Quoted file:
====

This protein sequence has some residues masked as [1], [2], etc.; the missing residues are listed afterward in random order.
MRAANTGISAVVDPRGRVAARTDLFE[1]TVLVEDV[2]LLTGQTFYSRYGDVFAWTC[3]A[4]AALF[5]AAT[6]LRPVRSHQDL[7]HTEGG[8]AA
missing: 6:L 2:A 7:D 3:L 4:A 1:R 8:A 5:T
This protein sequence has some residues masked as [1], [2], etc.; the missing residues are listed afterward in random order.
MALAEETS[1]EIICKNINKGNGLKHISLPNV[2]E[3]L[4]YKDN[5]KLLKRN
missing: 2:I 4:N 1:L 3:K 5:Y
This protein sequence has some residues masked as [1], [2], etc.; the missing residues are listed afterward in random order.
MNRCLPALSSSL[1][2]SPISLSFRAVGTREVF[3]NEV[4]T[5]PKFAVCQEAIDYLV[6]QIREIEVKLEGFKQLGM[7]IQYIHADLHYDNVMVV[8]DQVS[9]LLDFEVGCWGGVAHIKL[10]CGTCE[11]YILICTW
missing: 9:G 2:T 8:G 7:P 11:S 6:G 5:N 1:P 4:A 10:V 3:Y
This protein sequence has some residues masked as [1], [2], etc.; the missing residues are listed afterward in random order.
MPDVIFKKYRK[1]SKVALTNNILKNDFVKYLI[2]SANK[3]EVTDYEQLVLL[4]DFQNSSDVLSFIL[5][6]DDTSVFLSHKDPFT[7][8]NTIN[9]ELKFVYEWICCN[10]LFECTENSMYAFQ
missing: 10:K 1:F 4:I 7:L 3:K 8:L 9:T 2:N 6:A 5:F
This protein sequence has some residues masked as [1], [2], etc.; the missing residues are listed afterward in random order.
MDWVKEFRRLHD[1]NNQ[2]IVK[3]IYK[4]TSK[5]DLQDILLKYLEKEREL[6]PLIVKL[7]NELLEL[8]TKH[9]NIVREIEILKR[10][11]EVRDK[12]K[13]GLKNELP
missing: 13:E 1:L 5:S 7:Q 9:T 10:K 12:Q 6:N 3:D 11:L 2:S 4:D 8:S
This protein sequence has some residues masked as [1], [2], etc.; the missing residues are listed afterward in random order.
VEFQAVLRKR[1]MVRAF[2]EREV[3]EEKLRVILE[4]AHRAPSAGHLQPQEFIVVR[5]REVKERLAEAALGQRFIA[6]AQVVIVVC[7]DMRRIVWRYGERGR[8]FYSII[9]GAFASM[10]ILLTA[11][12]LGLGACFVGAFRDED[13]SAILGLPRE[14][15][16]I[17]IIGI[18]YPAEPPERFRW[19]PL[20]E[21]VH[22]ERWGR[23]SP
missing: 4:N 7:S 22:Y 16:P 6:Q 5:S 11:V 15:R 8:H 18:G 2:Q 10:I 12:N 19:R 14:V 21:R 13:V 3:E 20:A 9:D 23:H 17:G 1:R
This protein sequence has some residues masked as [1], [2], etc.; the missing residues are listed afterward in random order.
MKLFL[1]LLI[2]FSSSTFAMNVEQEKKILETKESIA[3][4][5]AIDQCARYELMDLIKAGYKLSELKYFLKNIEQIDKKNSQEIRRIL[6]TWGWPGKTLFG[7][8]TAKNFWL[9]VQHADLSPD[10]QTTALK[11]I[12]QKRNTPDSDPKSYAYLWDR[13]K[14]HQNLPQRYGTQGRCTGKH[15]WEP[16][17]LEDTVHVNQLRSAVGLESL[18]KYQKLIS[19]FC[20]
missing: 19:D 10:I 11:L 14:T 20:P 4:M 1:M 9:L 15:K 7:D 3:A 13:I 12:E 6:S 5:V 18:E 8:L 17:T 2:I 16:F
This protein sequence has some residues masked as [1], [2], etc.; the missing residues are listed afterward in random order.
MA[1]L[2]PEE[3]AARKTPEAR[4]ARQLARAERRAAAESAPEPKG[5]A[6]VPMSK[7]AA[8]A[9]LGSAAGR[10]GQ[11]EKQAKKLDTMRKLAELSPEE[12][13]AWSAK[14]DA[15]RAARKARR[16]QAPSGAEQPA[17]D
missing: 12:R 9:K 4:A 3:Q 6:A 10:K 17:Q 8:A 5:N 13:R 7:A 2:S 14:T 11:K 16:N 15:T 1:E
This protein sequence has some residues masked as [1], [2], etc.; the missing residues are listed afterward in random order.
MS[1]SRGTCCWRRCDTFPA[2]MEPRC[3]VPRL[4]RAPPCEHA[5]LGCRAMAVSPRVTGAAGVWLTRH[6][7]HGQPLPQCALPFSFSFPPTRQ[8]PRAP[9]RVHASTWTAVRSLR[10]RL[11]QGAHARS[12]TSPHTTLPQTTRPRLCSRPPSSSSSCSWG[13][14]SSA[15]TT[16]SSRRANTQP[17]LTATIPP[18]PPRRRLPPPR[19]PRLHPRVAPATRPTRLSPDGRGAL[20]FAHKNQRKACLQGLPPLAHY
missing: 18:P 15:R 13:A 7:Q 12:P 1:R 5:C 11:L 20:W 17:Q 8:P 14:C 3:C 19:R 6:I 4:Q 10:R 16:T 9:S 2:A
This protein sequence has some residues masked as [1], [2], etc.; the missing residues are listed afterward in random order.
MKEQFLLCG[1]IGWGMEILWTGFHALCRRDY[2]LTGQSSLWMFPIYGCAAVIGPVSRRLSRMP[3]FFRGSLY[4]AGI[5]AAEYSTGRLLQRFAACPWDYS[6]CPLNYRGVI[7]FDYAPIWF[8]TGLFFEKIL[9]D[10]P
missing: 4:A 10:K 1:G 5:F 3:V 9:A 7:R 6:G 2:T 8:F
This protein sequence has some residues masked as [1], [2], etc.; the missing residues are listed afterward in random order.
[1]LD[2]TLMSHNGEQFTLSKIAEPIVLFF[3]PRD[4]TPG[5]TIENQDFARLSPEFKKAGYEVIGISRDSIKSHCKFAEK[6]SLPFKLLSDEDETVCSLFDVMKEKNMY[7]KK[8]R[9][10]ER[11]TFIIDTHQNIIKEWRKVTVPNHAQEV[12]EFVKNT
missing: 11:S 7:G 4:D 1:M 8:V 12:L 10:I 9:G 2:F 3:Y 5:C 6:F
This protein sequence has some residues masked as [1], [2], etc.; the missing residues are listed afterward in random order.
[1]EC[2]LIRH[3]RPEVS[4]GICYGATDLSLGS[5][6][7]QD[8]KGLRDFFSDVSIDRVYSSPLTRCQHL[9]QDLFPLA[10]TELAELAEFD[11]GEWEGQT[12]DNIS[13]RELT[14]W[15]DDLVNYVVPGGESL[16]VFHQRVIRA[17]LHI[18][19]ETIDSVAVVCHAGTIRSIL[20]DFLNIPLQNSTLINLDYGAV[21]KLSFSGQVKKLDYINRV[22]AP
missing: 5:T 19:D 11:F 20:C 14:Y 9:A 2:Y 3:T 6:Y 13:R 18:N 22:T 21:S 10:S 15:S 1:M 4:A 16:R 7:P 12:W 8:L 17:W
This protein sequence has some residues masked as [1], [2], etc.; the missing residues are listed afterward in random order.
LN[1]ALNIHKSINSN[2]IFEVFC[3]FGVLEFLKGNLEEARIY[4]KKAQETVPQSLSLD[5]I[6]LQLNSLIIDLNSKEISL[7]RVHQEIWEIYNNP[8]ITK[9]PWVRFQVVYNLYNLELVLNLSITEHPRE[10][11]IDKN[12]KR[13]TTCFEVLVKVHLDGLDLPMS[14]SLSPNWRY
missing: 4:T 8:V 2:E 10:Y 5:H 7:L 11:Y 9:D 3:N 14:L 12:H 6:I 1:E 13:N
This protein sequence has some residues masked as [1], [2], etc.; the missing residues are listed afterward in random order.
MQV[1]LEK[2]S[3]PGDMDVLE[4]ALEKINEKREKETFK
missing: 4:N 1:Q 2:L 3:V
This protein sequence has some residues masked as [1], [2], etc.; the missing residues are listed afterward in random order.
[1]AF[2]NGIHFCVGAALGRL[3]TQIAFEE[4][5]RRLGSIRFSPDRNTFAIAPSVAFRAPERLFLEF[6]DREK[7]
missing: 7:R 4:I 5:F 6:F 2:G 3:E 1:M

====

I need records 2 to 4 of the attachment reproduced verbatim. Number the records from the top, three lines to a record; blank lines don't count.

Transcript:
This protein sequence has some residues masked as [1], [2], etc.; the missing residues are listed afterward in random order.
MALAEETS[1]EIICKNINKGNGLKHISLPNV[2]E[3]L[4]YKDN[5]KLLKRN
missing: 2:I 4:N 1:L 3:K 5:Y
This protein sequence has some residues masked as [1], [2], etc.; the missing residues are listed afterward in random order.
MNRCLPALSSSL[1][2]SPISLSFRAVGTREVF[3]NEV[4]T[5]PKFAVCQEAIDYLV[6]QIREIEVKLEGFKQLGM[7]IQYIHADLHYDNVMVV[8]DQVS[9]LLDFEVGCWGGVAHIKL[10]CGTCE[11]YILICTW
missing: 9:G 2:T 8:G 7:P 11:S 6:G 5:N 1:P 4:A 10:V 3:Y
This protein sequence has some residues masked as [1], [2], etc.; the missing residues are listed afterward in random order.
MPDVIFKKYRK[1]SKVALTNNILKNDFVKYLI[2]SANK[3]EVTDYEQLVLL[4]DFQNSSDVLSFIL[5][6]DDTSVFLSHKDPFT[7][8]NTIN[9]ELKFVYEWICCN[10]LFECTENSMYAFQ
missing: 10:K 1:F 4:I 7:L 3:K 8:L 9:T 2:N 6:A 5:F